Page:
Again based on basic research conducted by his group, Prof. Leo also started a company, Heliatek, which is now a world-leader in the production of organic solar film. Heliatek has developed the current world record in the efficiency of transparent solar cells. The company also holds the record for efficiency of opaque cells at 12 percent. Leo believes that it’s possible to achieve up to 20 percent efficiency in the near future, which will be necessary to compete with silicon and become commercially viable.

Don’t Believe Business Plans

Prof. Leo explained that the experience he and his team gained from launching a successful company like Novaled helped them to both define the objectives and obtain funding from investors for his solar cell company, Heliatek. “Once you create a successful company, things get much easier,” he said. But Leo also cautioned the budding entrepreneurs in the audience to be willing to adapt as they present and implement their ideas.

“If you have a good idea and you are convinced you have a good idea, never give up,” he said. But being able to adapt to market needs is also crucial. For instance, Leo’s original business plan for Novaled focused on manufacturing displays. But the realities of the market, and the prohibitive cost of manufacturing displays, convinced his team that the smarter way to go was to supply materials. At the end of the day, what really succeeded in getting a venture capital firm’s attention, after haven been told no 49 times, was his team’s ability to demonstrate the value of the technology.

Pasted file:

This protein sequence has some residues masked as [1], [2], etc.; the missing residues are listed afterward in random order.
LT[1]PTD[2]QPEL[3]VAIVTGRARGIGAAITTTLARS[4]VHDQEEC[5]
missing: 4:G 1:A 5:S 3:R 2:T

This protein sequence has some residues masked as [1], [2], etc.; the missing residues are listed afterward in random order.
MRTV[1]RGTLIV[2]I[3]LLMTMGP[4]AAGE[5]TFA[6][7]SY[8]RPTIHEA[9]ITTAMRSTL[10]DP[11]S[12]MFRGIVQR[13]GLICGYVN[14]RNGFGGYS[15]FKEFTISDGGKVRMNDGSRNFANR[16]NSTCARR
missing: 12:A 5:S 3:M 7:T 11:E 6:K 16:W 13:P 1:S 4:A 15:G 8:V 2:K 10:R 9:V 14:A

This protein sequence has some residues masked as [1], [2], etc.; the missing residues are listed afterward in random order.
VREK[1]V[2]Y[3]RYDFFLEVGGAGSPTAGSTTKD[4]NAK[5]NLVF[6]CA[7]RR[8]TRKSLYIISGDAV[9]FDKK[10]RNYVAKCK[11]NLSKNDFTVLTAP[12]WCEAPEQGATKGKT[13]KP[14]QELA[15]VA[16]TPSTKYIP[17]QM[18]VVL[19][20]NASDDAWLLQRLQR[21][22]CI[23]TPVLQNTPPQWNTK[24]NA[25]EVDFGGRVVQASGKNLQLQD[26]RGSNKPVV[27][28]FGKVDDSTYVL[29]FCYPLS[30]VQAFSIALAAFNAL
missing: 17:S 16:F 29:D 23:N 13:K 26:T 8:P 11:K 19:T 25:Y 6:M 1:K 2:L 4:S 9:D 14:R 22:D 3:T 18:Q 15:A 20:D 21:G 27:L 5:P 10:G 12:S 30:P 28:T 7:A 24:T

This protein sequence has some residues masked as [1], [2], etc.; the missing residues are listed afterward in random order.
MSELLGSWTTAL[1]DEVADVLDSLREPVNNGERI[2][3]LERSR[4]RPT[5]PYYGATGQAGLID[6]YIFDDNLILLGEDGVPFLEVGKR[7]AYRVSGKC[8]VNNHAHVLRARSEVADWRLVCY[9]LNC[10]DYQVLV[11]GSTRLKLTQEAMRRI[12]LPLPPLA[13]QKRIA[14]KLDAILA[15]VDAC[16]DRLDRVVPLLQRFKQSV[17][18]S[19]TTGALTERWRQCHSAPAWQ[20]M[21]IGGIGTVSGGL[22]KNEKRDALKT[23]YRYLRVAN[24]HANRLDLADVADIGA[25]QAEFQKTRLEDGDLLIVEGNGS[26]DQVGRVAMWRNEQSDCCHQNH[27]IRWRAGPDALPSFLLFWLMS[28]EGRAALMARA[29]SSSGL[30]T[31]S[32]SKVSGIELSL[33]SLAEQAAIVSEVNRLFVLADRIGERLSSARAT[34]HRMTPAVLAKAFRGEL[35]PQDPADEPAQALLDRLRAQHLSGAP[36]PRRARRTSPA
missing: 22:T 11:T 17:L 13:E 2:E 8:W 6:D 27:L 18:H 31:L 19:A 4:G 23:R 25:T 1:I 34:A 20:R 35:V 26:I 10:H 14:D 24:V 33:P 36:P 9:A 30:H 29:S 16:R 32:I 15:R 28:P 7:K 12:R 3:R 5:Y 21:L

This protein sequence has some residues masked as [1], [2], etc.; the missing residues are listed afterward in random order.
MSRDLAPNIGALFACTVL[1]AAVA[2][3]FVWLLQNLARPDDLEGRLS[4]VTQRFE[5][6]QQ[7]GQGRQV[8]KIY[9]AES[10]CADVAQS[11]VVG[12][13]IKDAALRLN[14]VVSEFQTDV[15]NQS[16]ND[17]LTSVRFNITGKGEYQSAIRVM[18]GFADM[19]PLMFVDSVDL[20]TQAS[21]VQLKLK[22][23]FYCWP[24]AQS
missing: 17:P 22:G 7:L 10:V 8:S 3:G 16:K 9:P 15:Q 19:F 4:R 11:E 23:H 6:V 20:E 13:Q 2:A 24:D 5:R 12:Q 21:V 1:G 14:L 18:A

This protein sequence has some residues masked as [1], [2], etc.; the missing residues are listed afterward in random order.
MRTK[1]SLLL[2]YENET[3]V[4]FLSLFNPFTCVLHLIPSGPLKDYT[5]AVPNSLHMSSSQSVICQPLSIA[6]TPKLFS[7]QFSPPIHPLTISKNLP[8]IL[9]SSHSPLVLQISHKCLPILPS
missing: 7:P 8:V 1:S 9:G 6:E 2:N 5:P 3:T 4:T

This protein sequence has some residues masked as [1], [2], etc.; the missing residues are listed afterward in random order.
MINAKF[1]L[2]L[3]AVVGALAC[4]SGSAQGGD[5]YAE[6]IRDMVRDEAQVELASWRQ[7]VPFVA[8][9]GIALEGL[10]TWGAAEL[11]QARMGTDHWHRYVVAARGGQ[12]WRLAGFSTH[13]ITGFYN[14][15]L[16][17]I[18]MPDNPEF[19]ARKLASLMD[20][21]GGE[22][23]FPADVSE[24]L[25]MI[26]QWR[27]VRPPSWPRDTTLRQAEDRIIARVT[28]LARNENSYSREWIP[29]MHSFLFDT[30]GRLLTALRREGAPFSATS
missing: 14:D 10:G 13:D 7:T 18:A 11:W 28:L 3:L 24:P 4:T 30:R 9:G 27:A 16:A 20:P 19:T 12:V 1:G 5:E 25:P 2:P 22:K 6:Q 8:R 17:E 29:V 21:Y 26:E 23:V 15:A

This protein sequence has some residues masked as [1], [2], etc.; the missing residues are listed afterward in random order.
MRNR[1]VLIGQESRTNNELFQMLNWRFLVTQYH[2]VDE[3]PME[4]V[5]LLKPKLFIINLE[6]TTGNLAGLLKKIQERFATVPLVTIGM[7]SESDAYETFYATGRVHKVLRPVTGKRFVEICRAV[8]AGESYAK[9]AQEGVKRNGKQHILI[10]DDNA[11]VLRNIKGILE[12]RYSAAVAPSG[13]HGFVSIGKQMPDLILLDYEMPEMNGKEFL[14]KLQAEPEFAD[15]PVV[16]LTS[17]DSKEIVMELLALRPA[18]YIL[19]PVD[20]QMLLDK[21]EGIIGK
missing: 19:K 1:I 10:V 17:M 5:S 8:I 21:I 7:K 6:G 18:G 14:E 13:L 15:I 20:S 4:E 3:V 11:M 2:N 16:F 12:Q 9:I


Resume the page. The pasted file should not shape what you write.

“Business plans are useful but they must not be overestimated,” said Prof. Leo. Business plans are a good indicator of how entrepreneurs are able to structure their thoughts, identify markets and create a roadmap, but “nobody is able to predict the future in a business plan; it’s not possible.”


Definition of Organic Semi-Conductors: Background

An organic semiconductor is an organic material with semiconductor properties, that is, with an electrical conductivity between that of insulators and that of metals. Single molecules, oligomers, and organic polymers can be semiconductive. Semiconducting small molecules (aromatic hydrocarbons) include the polycyclic aromatic compounds pentacene, anthracene, and rubrene. Polymeric organic semiconductors include poly(3-hexylthiophene), poly(p-phenylene vinylene), as well as polyacetylene and its derivatives.

There are two major overlapping classes of organic semiconductors. These are organic charge-transfer complexes and various linear-backbone conductive polymers derived from polyacetylene. Linear backbone organic semiconductors include polyacetylene itself and its derivatives polypyrrole, and polyaniline.

At least locally, charge-transfer complexes often exhibit similar conduction mechanisms to inorganic semiconductors. Such mechanisms arise from the presence of hole and electron conduction layers separated by a band gap.